Teenage Mutant Ninja Turtles: Shredder’s Revenge proves that a little personality goes a long way. I’m not talking about the turtles themselves, though my theory is their banter distracts from the pain of shoving pizza into their lactose-intolerant faces. Instead, it’s the Foot Soldiers whom Shredder’s Revenge gives a leg up, and it really shows.
The problem with the old Foot Soldiers seen in Konami’s arcade brawlers Teenage Mutant Ninja Turtles and Teenage Mutant Ninja Turtles: Turtles in Time was that they were so ridiculously generic. Encountering TMNT’s Mouser robots was sweet, sweet relief, even though they wanted to tear my turtle avatar’s face off.
Of course, most sidescrolling beat ‘em ups have rank-and-file foes. But they typically have the sense to mix them up — you’ll get a guy with a mohawk and a yellow coat, a bald denim-clad punk with a knife, then a rollerskating woman with a whip — enough to inject a little variety.
Teenage Mutant Ninja Turtles’ first three levels, on the other hand, pitted you against Foot Soldiers who — wait for it — had different-colored leggings and head coverings. On top of that, they were robots, basically so the turtles could get away with murdering them on screen, so you didn’t have the satisfaction of dispatching a “real” villain.
So how does Teenage Mutant Ninja Turtles: Shredder’s Revenge solve this? You’re still fighting against Foot Soldier after Foot Soldier, albeit with slightly more variety in weapons and items. However, now the Foot Soldiers have things to do when you’re not pummeling them into pieces. In turn, that imbues them with the aforementioned measure of personality.
Some Foot Soldiers will amble onto screen, ready to turn you into turtle soup, but you’ll see several of them sitting at desks, messing with handheld consoles, all manner of activities. The first time I saw a pair of them sitting behind office desks, typing away, I did a double take. I couldn’t help but laugh as, for a good minute or so, my brain attempted to process the possibilities.
I had so many questions. Were the pair actually typing, or had they just witnessed someone else at work and, when they fled, sat down at their desks? Were they only now realizing that there was something more to life than being ordered around by a cape-wearing jackass?
Maybe they were foolishly hoping that I’d see them as hapless human workers, not the ninja-themed murderbots they actually were. Perhaps their plan was to, as soon as I’d waltzed past, to make a break for it and start their own company of unsettlingly fast clerical workers. I’m only half-kidding, too; when series villains Krang and Shredder decided to boost the intelligence of one of their Foot Soldiers, it promptly decided it didn’t want anything to do with them.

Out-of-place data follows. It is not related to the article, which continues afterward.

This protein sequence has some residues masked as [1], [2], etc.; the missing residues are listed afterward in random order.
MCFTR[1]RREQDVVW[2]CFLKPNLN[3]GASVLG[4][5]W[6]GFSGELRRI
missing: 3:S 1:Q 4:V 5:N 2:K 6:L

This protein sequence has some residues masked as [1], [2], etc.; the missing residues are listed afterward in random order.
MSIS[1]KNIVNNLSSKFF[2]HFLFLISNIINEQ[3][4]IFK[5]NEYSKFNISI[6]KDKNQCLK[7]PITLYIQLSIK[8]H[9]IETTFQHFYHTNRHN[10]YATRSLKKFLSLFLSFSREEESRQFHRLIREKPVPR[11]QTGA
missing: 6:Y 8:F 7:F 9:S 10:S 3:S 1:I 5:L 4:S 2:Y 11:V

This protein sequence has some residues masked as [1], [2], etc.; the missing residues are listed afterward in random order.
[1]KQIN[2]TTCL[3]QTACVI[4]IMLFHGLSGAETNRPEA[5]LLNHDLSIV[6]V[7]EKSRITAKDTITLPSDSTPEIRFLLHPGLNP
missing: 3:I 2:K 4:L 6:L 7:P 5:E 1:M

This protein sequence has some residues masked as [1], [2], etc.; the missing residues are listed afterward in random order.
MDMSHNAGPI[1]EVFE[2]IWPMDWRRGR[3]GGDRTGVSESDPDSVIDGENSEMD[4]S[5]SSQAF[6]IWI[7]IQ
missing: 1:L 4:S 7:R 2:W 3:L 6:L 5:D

I didn’t get my answer as, when I got close enough, whatever Order 66 chip they had in their brains activated and they tried to murder me. But hinting that I wasn’t their sole focus was enough to make them a damn sight more interesting than they ever were in Konami’s first two arcade entries.
There are other touches in Shredder’s Revenge too, such as that Foot Soldiers can be dizzied and so on, again giving them an extra dab of personality. The results are surprisingly profound, and by profound, I mean it’s much more fun to kill them. That scrap of individuality is enough to suggest that, when you’re flattening a Foot Soldier, when you see them twitch and then explode, you’ve destroyed something halfway unique, despite the costume.
Yes, I’m a huge hypocrite for speculating about the Foot Soldiers’ potential autonomy and then finding joy in their annihilation, but it’s a real step above the original Teenage Mutant Ninja Turtles games. The extra design and frames of animation have added up to a big return. Some beat ‘em ups already have enemies sitting on benches, but the extra imagination that Tribute Games has put in makes all the difference.
So, instead of inwardly groaning at another wave of identical foes, as I did with the original arcade games, I’ve started seeing the Foot Soldiers as individuals. I smile in anticipation of their efforts to hide in plain sight, wondering how else they’ll fail to blend in. And as terrible as it sounds, I get a real rush out of smashing them to the floor, making a mockery of their attempted subterfuge. I almost found myself missing them as Shredder’s Revenge threw in more varied foes.
There is definitely a balance here; if the Foot Soldiers started fleeing in mortal terror, I genuinely would feel bad about dispatching them. But it proves you don’t have to go full Albert Wesker to make enemies that bit more interesting. And in the case of Teenage Mutant Ninja Turtles: Shredder’s Revenge, a little personality works wonders.